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Injury to flexor tendons

What is flexor tendon injury?

The flexor tendons are cords that run through the palm of the hand and allow the fingers to flex. They are connected to the muscles in the forearm. There are two main causes of flexor tendon damage: severance by wounds or rupture by violent stress. Any wound in the palm of the hand is likely to injure the flexor tendons. Tendons can sometimes rupture without wounding, the most frequently cited example being the rugby player who tries to restrain his opponent by the shirt. This can cause the tendon to pull away at the point where it attaches to the bone, a condition known as jersey finger. The main symptoms are the inability to flex one or more finger joints.

What tests are required?

A description of the accident and an examination of your hand by a doctor will usually help identify the diagnosis. X-rays or ultrasound are sometimes necessary to obtain more information. These are short, painless tests.

What treatments are available for flexor tendon injuries?

  • Non-surgical

The general rule is to explore all wounds on the palm of the hand in the operating room. There is no non-surgical treatment.

  • Surgical

The operation serves to identify and repair any tendon damage. When a tendon is cut, it needs to be sutured with surgical thread. If the section is incomplete, suturing is not always necessary, depending on the degree of tendon damage. In the rare cases where the tendon lesion is already old and has been neglected, it is not always possible to suture it, and a repair in two operations approximately two months apart is necessary.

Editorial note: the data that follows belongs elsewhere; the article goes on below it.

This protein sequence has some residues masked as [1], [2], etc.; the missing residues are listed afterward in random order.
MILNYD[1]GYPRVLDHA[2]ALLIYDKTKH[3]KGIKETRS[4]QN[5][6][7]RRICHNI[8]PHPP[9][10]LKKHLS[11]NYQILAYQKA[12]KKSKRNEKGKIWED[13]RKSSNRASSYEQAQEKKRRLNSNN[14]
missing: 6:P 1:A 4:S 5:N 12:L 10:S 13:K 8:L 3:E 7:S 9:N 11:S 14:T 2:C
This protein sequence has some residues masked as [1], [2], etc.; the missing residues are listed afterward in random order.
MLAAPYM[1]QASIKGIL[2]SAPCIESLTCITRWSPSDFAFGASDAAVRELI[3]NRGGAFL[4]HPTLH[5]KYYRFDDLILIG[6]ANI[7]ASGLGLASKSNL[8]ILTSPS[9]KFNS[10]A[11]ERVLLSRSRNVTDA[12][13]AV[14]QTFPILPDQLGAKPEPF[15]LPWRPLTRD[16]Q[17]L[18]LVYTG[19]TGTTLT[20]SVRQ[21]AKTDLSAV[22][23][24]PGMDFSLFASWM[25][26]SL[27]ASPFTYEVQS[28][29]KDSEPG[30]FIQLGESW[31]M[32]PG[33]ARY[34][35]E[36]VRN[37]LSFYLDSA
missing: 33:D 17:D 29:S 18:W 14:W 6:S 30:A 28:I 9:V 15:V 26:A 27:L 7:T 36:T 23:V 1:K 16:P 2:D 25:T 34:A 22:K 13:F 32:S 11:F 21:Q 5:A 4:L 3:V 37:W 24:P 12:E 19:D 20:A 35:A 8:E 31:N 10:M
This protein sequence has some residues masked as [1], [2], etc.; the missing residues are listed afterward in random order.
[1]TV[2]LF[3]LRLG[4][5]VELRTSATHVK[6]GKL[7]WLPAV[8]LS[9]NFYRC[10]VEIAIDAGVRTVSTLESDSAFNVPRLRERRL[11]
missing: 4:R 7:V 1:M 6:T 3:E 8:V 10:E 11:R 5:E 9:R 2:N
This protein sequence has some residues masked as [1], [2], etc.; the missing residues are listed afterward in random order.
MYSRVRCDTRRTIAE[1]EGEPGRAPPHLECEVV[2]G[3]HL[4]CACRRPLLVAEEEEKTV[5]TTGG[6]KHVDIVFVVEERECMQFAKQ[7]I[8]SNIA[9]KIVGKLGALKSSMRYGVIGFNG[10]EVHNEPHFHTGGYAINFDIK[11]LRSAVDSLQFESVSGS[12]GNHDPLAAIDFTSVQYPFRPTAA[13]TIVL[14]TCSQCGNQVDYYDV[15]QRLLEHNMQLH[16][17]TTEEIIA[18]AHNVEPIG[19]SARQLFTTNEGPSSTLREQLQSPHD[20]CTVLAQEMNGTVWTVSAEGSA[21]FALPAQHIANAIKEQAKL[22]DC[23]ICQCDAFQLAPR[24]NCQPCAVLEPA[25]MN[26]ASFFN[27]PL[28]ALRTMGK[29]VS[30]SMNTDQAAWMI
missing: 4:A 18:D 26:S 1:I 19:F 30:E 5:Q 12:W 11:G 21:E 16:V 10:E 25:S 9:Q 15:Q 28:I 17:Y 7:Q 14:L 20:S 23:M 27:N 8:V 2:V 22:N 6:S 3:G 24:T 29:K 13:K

The procedure is performed on an outpatient basis under locoregional anesthesia (one-arm anesthesia).

  • After surgery

Occupational therapy rehabilitation is the most important part of the treatment. Its main objective is to promote tendon repair while preventing tendons from sticking to adjacent structures. Various exercises are taught and practiced during occupational therapy sessions, but above all several times a day at home, to help the tendons slide and the joints move, while gradually increasing the stress on the tendons.

The skin usually heals after two weeks, at which point the sutures can be removed, unless they are absorbable, in which case they will fall out on their own. The splint must be worn permanently for six weeks, except during exercise sessions. Definitive tendon strength is not achieved until the end of the third month. Heavy loads must not be carried before this deadline. The length of time off work depends on the profession, but can easily reach three to four months. Sports activities requiring the use of the operated hand are forbidden for three to four months.

What are the possible complications?

Common to all surgeries

Infection of the wound may occur, but is usually cured by local care and the prescription of antibiotics. Surgical drainage is rare.

Hematoma corresponds to an accumulation of blood under the skin. It’s not a problem if it’s small. When it is larger, surgical evacuation may be necessary.

Healing problems (delayed healing, thick scars) occur more frequently in patients who smoke.

Inadvertent injury to an artery, nerve, ligament or tendon is always possible, although rare. These structures can be repaired, but recovery may be prolonged or even incomplete.

Chronic regional pain syndrome is a disproportionate inflammatory reaction of the body following surgery. It causes pain, swelling and stiffness, requiring treatment that can last several months.

Complications specific to flexor tendon injuries

On rare occasions, the tendon suture may fail to hold and release. A new operation may be required to re-suture. P

A sutured tendon can stick to the canal in which it is supposed to slide, forming adhesions and thus limiting finger mobility, despite rehabilitation sessions. Further surgery may be proposed to loosen these adhesions (tenolysis), at a distance. Following this, further rehabilitation is required for at least a month.